So the abscess forms as your body is trying to get rid of an infection for you. But then the abscess (say: ab-sess) becomes part of the problem because it's an area of infected tissue that needs attention. An abscess contains pus.
What's pus? Often it's a white or yellow goopy substance. It contains the germs, fluids, and cells the body has shed - basically anything that the body wants to get rid of.
Abscesses can form on the skin, under the skin, in a tooth, or inside the body. Some people feel sick when they have an abscess. They might get a fever that makes them feel too hot or too cold.
Unlike abscesses inside the body, you can see an abscess on your skin. A skin abscess may look like a red, swollen bump — a large pimple that might be tender if you touch it. An abscess can happen after an injury, like a scrape.
Tell a grownup if you think you have a skin abscess. Make sure you don't touch or squeeze the abscess because that could make it worse.
With a grownup's help, you might want to put a warm washcloth on the area. Sometimes, that can help the abscess open up and drain. What's in there? A gooey fluid called pus that contains germ-fighting cells.
Use warm — not hot — water to warm up the washcloth or compress. Keep the compress on the area for several minutes. Do this a few times a day.
Since abscesses contain germs, you want to wash your hands before or after touching one — or the pus that comes out of it.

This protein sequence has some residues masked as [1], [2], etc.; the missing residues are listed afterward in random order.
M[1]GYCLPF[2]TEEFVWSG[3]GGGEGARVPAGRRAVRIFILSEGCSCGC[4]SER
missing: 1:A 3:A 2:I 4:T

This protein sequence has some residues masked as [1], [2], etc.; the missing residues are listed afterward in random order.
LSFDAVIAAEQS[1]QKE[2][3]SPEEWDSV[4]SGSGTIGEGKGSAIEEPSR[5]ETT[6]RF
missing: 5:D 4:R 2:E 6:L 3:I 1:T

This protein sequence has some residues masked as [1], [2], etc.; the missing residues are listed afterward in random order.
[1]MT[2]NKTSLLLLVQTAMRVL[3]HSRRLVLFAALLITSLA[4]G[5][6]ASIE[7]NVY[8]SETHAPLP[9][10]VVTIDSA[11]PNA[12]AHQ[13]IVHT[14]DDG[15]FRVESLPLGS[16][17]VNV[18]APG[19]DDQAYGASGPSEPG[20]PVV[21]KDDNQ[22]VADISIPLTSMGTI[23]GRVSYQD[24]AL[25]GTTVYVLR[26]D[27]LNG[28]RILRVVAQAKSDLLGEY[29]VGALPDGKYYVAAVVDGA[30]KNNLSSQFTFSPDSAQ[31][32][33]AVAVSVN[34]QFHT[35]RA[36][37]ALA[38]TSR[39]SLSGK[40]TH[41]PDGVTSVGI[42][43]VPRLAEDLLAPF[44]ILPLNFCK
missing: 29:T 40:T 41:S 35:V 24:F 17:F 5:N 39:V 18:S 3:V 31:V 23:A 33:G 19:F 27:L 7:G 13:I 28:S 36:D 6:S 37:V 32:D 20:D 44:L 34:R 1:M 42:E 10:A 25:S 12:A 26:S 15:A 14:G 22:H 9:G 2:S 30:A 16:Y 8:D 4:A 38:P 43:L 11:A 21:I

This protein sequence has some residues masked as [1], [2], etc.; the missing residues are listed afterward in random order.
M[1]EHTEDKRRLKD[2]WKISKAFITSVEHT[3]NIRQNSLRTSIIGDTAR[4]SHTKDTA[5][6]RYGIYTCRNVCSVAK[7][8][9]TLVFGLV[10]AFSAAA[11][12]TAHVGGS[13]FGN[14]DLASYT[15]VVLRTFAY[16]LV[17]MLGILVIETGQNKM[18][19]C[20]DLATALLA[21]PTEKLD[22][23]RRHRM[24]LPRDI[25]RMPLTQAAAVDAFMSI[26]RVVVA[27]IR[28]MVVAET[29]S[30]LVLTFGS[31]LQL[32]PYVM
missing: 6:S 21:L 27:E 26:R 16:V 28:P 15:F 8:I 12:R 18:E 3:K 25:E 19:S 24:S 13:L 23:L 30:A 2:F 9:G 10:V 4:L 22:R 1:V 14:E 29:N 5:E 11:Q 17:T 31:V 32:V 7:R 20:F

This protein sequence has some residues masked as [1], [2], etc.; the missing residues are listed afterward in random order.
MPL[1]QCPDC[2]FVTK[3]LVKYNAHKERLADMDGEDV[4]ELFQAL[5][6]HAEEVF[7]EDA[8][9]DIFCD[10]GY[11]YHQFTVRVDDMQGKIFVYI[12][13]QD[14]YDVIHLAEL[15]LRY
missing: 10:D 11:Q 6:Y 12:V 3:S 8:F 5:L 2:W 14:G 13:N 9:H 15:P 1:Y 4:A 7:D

If the skin abscess opens on its own and drains, and the infection seems to clear up in a couple of days, your skin should heal on its own. If it doesn't, it's time for your mom or dad to call your doctor's office. If you go to the doctor, he or she will probably prescribe a type of medicine called antibiotics. They help your body kill the germs that are causing the abscess.
Sometimes the doctor will want to drain the abscess to let all the pus and germs out. This will allow the abscess to heal. The doctor might put gauze into the wound to soak up the drainage and help the abscess heal. Gauze is a bit like the white pad on a bandage that rests against a cut or scrape.
Make sure to follow your doctor's instructions about how to take care of the abscess when you go home. And be sure to tell an adult if you don't feel better or the abscess gets worse. Ask your parents for your own washcloth and towels so you don't spread germs to other people.
You can help prevent skin infections by being extra careful when you get a cut or scrape. Keep it clean and dry, and cover it with a bandage, if necessary. That helps keep germs out so the cut can heal.
And regular hand washing (before you eat or prepare food and after using the bathroom) is another germ-fighting step to take all the time, whether you have a cut or not.
Reviewed by: Rupal Christine Gupta, MD
Date reviewed: September 2015
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